"The only thing we want to do is score points, and we're an equal opportunity scorer."
"Let me show you how to throw a football. You gotta flick it like a booger."
On if he's losing sleep over Stanford's run defense: "I haven't lost sleep for a long time."
On how De'Anthony Thomas looked: "He looks like a freshman that's been here for three days. That's exactly what he looks like." "Are you excited about him?" "I'm excited about everybody in the program, just as I'm excited about this interview."
"I actually tried to get a haircut on New Year's Day and couldn't really figure out why stores weren't open."
On cutting Friday practice short to go for a walk: "We went on a walk this morning. They were great on the walk."
Hitting the Links Is On The Road
Hm, now I don't know how to feel about that.
A combined 26 national titles and 63 conference titles.
If Florida does well, it will be at the expense of some other conference opponents. Missouri (12-2, 7-1) could take a step back; same with Vanderbilt (9-4, 4-4), Auburn (12-2, 7-1), and Texas A&M (9-4, 4-4). Georgia (8-5, 5-3), another team trampled by injuries, also loses their starting QB. It might be crazy, but there is a window for Will Muschamp.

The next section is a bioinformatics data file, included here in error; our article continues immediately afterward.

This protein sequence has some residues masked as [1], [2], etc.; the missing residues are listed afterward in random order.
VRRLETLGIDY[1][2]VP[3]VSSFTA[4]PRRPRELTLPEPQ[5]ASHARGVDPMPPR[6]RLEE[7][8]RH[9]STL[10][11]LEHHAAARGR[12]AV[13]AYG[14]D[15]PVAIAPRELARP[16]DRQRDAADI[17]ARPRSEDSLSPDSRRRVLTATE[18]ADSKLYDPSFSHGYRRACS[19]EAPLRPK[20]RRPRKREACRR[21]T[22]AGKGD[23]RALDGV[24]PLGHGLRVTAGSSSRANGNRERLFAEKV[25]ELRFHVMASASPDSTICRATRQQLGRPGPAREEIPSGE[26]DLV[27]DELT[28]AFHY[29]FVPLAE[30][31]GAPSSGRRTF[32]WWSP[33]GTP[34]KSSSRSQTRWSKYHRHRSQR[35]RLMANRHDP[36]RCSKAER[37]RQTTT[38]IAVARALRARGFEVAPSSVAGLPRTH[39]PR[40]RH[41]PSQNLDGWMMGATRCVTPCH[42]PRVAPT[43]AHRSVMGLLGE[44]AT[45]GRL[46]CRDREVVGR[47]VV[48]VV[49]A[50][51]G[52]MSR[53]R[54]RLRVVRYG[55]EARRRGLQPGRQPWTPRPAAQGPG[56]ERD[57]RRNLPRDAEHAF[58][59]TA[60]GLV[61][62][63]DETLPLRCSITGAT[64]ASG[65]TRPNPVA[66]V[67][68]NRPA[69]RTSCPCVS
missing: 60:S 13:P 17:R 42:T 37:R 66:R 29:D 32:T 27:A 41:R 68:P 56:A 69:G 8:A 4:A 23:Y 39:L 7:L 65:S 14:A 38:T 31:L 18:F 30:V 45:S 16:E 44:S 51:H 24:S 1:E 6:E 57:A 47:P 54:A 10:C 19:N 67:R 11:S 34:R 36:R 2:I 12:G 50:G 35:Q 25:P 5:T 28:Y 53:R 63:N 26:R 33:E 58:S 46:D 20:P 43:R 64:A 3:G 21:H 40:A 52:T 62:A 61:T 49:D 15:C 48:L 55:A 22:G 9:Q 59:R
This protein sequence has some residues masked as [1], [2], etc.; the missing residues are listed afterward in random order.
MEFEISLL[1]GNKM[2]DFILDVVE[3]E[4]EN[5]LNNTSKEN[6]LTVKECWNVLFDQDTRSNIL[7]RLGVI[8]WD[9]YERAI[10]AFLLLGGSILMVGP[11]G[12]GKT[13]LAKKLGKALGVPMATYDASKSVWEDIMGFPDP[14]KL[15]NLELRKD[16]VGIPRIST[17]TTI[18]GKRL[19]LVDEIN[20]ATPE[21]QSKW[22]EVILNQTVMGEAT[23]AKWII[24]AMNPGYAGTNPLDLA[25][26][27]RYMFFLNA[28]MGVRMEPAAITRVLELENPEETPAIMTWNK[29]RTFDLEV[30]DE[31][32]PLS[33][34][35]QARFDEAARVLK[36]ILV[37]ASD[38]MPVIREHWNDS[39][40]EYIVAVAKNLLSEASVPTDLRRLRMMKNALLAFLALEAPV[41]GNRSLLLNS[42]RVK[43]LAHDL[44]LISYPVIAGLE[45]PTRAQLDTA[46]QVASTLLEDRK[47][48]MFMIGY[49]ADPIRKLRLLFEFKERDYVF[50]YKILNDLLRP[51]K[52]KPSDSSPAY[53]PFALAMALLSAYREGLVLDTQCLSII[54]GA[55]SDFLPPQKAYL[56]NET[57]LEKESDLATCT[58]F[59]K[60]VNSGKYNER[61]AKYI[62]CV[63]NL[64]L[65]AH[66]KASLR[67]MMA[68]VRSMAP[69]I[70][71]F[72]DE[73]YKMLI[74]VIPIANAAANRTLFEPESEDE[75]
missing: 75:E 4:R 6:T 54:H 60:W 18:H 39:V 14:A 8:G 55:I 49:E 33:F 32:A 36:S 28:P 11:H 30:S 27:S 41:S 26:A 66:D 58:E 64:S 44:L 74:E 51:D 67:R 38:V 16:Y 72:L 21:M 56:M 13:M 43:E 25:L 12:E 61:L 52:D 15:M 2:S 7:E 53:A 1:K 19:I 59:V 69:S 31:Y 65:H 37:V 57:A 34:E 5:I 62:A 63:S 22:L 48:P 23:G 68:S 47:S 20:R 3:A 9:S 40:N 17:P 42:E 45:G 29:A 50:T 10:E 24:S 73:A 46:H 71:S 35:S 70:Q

Among elite teams, an added challenge becomes handling what could be crippling departures gracefully. FSU has lost a couple receivers to the draft, their starting running back, the defensive coordinator, a star safety in Lamarcus Joyner, the Rimington Trophy winner in Bryan Stork, and the starting nose tackle in Timmy Jernigan. The Seminoles are still deep and talented, not to mention well-coached, but these are the challenges that come with the territory.
I enjoyed parts of this but it's a bit long. The Huskies managed to go 9-4 last year behind a second-round draft selection at running back (Bishop Sankey, 1870/5.7) and a record-setting quarterback (Keith Price, also off to the NFL). Before that, they went 7-6 three straight seasons, and 5-7 before that. The Huskies are probably not a 9-win team, and Petersen will have a rebuilding job in Seattle.
Even against Stanford, a game in which he performed admirably, there were obvious bad mistakes. In this context, I think his mistakes are a good sign that he is growing into his playmaking, and each mistake is something he's learning from.